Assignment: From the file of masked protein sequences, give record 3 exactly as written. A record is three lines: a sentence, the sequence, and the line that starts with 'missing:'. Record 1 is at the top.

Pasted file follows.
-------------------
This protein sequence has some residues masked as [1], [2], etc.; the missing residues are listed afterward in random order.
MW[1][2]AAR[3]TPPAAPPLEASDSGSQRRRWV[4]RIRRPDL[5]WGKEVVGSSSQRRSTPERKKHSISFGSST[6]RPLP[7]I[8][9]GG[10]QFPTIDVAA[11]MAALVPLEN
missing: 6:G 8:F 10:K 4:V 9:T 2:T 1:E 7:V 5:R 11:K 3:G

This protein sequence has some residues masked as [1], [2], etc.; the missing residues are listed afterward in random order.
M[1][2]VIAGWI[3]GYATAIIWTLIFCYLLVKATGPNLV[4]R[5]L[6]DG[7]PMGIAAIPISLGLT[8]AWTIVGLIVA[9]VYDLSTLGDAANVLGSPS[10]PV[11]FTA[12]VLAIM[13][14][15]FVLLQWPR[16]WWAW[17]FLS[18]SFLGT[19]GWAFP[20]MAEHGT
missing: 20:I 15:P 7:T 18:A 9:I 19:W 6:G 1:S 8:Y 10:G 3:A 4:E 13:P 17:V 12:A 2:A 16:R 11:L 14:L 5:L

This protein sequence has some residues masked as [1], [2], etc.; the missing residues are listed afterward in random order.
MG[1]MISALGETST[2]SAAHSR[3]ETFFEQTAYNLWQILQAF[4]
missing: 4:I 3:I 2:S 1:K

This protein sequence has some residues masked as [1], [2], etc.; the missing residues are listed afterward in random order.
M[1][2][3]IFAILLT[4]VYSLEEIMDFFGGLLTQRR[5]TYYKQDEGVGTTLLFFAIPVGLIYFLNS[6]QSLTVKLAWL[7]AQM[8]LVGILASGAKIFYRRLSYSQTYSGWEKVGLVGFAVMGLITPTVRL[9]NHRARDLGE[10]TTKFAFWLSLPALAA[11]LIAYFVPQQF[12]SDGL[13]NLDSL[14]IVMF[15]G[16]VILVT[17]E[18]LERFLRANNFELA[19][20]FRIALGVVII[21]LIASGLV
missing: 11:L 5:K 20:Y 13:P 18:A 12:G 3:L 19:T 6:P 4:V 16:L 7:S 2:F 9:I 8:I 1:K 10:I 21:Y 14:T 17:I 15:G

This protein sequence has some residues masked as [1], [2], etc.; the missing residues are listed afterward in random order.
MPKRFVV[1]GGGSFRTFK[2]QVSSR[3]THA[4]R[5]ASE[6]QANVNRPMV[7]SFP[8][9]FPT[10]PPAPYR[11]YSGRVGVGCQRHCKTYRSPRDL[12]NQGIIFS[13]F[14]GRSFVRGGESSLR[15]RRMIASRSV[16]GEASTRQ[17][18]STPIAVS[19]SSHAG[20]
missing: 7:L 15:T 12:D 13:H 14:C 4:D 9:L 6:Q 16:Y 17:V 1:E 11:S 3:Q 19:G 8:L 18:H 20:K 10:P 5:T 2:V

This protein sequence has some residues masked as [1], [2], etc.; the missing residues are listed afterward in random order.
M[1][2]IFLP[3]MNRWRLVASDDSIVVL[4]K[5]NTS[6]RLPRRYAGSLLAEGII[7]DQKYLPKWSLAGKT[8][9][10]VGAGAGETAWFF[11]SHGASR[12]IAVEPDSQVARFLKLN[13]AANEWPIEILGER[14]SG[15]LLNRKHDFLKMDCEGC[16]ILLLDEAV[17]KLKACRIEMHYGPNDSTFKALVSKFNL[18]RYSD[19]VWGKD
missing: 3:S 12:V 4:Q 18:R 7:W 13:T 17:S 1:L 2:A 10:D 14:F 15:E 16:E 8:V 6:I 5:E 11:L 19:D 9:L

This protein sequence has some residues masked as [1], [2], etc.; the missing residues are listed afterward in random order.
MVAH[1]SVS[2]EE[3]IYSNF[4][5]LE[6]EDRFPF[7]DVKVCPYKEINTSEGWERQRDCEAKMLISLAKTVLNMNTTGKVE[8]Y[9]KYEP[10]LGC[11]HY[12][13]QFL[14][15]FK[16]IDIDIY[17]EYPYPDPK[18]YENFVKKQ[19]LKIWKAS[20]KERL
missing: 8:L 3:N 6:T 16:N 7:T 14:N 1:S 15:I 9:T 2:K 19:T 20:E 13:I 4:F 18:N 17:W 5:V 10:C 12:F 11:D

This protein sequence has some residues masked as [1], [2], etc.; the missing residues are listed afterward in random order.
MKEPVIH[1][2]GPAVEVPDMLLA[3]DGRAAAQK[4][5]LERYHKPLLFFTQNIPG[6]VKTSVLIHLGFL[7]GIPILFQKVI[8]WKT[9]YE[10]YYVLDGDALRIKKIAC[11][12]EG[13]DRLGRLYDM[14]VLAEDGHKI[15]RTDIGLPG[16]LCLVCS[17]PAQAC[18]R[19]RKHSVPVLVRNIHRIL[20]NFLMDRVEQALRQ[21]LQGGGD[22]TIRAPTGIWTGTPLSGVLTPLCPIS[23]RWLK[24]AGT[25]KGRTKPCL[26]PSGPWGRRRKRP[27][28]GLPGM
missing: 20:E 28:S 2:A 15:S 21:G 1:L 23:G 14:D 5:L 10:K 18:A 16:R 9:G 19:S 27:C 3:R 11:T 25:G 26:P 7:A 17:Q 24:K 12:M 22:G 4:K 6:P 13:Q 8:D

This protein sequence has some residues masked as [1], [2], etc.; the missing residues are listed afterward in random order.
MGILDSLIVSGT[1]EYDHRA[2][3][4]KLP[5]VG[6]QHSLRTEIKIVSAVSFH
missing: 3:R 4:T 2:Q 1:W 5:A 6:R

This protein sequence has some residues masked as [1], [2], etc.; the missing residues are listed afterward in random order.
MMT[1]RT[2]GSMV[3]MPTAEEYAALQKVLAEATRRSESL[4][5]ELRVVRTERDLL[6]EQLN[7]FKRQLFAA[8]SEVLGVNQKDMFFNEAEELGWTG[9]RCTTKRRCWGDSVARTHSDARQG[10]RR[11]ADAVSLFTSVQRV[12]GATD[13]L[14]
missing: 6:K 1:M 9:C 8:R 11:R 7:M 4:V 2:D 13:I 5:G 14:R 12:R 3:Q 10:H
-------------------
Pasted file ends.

This protein sequence has some residues masked as [1], [2], etc.; the missing residues are listed afterward in random order.
MG[1]MISALGETST[2]SAAHSR[3]ETFFEQTAYNLWQILQAF[4]
missing: 4:I 3:I 2:S 1:K